Oyeladun - Resistance
Oyeladun stays on the plantation from 1785 - 1834. Freedom comes to Barbados in 1834 but things do not change for Oyeladun. She is old, has no family and nowhere to go. She continues to work for the same family but her conditions improve and she comes and goes as she pleases.
A pair of porcelain statues
A pair of porcelain statues, celebrating the end of slavery. They show 'before' and 'after' abolition. Staffordshire, 1830-40. The statues suggest that black people's freedom came through white/British action. However there were rebellions by slaves that led to the freedom of many captives and helped prompt this change, eg a 1791 uprising led to the creation of the first independent black republic at San Domingo.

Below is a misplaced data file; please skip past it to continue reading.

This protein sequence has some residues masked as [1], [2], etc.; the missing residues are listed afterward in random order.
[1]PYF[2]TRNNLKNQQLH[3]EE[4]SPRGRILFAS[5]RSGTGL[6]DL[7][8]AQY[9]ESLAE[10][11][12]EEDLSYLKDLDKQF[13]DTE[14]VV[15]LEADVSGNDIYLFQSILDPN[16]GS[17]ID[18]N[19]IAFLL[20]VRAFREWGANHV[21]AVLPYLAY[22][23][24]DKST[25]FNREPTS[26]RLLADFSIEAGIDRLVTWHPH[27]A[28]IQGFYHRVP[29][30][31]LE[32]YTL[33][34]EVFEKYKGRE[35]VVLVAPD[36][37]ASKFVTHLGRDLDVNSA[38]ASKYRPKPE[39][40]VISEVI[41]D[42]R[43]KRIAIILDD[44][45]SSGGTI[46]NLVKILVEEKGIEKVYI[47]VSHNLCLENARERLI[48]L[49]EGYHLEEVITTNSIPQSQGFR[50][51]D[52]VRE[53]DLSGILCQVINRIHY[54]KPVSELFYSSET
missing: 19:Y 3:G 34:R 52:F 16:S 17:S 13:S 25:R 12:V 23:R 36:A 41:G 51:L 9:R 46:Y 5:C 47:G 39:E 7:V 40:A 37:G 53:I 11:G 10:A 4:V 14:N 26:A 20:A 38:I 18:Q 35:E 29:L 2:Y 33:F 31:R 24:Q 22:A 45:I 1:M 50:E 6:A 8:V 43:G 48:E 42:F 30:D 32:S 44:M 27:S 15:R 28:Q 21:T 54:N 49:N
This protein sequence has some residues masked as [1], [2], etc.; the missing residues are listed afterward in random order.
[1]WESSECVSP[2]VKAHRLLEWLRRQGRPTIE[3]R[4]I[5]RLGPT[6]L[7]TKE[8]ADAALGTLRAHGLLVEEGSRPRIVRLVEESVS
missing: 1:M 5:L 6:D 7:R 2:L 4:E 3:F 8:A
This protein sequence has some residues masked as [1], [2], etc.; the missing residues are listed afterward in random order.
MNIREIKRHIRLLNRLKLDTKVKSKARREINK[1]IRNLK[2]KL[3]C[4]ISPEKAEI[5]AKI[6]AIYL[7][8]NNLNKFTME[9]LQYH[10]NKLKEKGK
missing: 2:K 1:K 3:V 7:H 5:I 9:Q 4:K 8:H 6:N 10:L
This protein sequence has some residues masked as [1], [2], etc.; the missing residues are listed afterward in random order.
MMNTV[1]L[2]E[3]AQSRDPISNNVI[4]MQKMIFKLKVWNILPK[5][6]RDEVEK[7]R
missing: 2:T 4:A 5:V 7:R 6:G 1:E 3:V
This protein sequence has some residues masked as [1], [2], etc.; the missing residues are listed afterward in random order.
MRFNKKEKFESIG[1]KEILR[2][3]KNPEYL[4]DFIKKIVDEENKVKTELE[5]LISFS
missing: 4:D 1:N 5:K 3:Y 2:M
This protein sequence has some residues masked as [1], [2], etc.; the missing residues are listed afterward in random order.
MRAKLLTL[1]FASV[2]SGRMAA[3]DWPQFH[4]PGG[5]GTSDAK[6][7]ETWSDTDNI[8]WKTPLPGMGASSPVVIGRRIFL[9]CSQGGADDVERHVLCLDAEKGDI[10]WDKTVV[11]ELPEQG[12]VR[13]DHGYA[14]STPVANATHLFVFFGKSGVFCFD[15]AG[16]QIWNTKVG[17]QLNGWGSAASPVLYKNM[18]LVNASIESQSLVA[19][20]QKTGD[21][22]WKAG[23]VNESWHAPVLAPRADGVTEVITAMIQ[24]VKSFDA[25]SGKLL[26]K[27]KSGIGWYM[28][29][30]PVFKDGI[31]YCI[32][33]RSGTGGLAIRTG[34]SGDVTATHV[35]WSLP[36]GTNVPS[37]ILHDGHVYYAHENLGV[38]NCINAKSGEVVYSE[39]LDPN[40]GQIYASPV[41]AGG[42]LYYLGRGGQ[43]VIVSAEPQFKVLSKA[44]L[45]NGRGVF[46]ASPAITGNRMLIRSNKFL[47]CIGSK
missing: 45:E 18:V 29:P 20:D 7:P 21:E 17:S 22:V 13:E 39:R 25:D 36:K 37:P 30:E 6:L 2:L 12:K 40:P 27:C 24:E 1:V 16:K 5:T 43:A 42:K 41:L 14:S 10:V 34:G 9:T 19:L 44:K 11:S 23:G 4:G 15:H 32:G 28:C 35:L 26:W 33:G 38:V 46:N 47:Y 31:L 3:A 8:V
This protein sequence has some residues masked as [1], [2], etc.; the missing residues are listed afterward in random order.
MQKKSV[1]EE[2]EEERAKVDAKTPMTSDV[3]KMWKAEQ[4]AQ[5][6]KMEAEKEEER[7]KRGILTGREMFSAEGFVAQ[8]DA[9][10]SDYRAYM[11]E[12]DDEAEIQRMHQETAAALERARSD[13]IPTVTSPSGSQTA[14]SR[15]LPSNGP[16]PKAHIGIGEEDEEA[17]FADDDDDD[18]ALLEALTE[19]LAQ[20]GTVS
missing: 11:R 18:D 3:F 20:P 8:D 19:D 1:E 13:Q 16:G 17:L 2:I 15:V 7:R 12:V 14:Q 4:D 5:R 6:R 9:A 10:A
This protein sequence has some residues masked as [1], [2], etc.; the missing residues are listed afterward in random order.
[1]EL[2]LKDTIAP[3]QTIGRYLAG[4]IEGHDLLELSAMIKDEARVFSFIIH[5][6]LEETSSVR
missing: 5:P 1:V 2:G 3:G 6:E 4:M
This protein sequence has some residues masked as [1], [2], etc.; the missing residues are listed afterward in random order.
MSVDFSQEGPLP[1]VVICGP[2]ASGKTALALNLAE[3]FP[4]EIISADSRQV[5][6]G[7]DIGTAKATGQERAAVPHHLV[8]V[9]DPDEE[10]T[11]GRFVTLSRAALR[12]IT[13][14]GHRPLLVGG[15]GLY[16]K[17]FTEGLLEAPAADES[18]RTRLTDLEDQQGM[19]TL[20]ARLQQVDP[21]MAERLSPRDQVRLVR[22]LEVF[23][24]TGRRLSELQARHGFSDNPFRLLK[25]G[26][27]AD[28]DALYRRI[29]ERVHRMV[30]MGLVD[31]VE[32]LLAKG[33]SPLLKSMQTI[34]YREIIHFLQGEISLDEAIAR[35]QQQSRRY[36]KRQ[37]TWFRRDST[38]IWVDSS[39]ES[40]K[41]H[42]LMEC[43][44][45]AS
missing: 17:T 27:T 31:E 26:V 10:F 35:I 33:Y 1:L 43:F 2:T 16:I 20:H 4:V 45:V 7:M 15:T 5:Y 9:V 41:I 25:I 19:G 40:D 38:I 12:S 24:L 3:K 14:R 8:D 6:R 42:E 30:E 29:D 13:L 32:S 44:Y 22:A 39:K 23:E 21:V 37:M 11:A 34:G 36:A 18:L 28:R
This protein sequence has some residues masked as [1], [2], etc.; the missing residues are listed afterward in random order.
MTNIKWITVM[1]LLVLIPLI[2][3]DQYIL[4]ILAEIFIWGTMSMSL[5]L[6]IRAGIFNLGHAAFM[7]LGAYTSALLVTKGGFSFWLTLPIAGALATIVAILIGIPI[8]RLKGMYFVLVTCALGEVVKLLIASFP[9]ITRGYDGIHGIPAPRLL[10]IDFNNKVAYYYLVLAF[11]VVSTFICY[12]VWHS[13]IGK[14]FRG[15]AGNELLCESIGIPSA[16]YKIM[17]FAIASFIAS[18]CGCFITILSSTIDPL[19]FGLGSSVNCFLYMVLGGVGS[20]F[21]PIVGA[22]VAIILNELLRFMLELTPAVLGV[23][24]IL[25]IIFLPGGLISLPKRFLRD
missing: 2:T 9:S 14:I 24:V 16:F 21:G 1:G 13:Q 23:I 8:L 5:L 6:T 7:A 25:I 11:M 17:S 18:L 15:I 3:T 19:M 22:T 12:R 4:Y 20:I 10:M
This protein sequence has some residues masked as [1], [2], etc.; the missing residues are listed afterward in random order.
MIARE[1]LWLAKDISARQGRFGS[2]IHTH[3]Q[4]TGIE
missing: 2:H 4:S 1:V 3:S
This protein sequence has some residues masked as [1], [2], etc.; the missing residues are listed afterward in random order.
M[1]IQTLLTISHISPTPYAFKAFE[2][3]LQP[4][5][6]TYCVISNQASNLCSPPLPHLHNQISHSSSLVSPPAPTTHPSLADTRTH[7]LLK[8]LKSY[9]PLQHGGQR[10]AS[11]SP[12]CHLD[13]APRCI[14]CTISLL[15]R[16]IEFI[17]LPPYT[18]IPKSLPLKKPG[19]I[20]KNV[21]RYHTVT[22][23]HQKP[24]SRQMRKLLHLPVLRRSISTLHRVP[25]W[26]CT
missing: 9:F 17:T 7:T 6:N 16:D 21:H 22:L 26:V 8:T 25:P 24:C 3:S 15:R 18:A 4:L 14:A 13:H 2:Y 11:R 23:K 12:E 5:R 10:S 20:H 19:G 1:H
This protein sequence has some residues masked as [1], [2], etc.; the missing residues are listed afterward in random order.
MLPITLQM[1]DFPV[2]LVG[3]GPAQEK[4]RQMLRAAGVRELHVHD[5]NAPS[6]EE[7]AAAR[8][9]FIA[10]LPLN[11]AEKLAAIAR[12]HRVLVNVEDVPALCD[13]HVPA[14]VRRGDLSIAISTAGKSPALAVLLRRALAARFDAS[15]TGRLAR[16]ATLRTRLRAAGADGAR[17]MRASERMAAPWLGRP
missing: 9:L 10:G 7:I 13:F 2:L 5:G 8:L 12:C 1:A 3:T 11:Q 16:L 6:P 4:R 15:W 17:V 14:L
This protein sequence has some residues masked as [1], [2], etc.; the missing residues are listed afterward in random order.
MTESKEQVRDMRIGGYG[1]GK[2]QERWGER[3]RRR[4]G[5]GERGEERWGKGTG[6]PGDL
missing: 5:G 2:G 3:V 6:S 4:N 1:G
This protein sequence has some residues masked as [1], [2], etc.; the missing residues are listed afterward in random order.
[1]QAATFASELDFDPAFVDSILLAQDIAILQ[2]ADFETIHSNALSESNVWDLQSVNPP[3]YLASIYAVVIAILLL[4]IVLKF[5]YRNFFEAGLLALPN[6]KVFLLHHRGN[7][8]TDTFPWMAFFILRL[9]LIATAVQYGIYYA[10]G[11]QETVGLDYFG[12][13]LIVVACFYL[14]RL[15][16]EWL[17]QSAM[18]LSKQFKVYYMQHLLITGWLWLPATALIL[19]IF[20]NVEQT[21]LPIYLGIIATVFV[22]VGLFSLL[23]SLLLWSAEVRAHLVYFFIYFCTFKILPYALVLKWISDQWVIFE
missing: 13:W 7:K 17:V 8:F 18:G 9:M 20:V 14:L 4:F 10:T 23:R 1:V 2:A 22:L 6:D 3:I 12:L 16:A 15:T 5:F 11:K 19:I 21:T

Slavery was abolished in Barbados in 1834. For the next four years the now free Africans continued to work on the plantations without pay. In exchange they received free lodgings in the tiny plantation huts. In 1838 there was a huge party at which an estimated 70,000 people of African descent celebrated their freedom.